Over the past five years, talk of London getting its own NFL franchise has only increased. 31 of the 32 teams will have played in London following the end of this season, with the Green Bay Packers the only team yet to do so, and they are likely to make the trip within the next few years.
There are many reasons why British fans should be hopeful that the dream of getting their own team could one day become a reality, with of course the main one being Tottenham’s new stadium.
“I remember running out of that tunnel, I was psyched to play here because it was packed to the brim”– Panthers QB Kyle Allen enjoyed his time in London
However, a stadium is nothing without fans to fill it – and London certainly has them. Both games at Tottenham were sell-outs; every game played in the capital since the first competitive game was played here in 2007 has been at least 90% full, and there are now 47,000 season ticket holders, who purchase tickets to every match played in the city each year.
The strong support certainly didn’t go unnoticed amongst the players, with Carolina quarterback Kyle Allen remarking: “It was a really cool stadium. Packed to the brim. I remember running out of that tunnel, I was psyched to play here because it was packed to the brim, man. Fans were loud, stayed the whole game, rain or shine. It was a good experience.”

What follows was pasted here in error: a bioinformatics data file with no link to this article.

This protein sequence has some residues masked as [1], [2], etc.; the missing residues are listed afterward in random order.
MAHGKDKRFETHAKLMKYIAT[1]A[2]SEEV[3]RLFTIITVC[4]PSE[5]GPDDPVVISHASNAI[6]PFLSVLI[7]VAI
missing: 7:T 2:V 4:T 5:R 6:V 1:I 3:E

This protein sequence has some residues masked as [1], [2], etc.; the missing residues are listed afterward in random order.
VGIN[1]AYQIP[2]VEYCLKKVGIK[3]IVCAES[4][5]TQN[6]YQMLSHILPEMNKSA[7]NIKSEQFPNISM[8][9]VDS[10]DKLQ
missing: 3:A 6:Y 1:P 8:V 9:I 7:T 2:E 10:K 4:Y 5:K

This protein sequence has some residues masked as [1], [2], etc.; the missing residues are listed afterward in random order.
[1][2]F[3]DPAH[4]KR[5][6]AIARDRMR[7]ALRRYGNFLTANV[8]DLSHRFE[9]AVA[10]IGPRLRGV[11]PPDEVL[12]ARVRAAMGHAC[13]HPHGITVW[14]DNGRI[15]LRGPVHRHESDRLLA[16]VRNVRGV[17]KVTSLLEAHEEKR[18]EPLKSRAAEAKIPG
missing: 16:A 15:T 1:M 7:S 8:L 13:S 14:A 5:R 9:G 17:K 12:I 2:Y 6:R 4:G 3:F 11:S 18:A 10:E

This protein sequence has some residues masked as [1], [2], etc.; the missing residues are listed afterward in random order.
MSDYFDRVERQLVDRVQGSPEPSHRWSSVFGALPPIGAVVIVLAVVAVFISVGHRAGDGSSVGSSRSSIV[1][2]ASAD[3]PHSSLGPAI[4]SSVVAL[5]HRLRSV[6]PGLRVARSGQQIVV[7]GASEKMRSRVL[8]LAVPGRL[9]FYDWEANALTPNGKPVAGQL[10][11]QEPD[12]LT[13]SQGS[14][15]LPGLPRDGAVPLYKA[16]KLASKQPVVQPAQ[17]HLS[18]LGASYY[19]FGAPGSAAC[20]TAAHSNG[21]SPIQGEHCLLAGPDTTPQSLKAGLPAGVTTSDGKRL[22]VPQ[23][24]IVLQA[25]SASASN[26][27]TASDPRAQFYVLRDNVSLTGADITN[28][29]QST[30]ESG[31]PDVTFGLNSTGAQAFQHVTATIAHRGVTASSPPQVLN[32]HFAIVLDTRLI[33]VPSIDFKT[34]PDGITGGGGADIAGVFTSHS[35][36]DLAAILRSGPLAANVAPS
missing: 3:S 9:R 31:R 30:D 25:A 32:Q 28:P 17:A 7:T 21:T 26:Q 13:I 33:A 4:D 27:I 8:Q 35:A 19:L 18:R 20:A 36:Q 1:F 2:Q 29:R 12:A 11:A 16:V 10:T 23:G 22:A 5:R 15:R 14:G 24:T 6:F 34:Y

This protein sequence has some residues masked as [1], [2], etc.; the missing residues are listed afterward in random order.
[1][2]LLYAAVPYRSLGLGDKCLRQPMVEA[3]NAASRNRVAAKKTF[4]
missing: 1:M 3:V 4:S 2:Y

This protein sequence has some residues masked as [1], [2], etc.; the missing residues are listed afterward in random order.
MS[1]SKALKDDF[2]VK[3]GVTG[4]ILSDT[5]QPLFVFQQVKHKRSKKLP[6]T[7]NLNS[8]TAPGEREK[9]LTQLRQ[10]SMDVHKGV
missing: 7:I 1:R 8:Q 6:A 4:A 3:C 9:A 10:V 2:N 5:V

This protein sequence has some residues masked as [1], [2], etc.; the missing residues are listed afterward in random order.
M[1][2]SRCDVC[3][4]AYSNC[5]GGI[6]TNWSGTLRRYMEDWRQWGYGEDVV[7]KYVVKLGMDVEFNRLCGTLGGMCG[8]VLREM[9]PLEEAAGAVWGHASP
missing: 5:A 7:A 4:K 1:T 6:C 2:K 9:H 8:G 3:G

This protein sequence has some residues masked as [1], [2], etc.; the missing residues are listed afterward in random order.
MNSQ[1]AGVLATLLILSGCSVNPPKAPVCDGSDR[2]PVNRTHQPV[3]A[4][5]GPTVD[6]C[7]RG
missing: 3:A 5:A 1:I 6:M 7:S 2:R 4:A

This support has led to four games being played in London this year, although it remains to be seen if this level of appetite could be maintained over the eight home games which a franchise would play here.
But one thing which remains without doubt is the appetite for the sport in the UK. Walking to the stadium, you could count jerseys of almost every one of the 32 teams in the league. The vast majority of those in attendance clearly knew their stuff about the sport.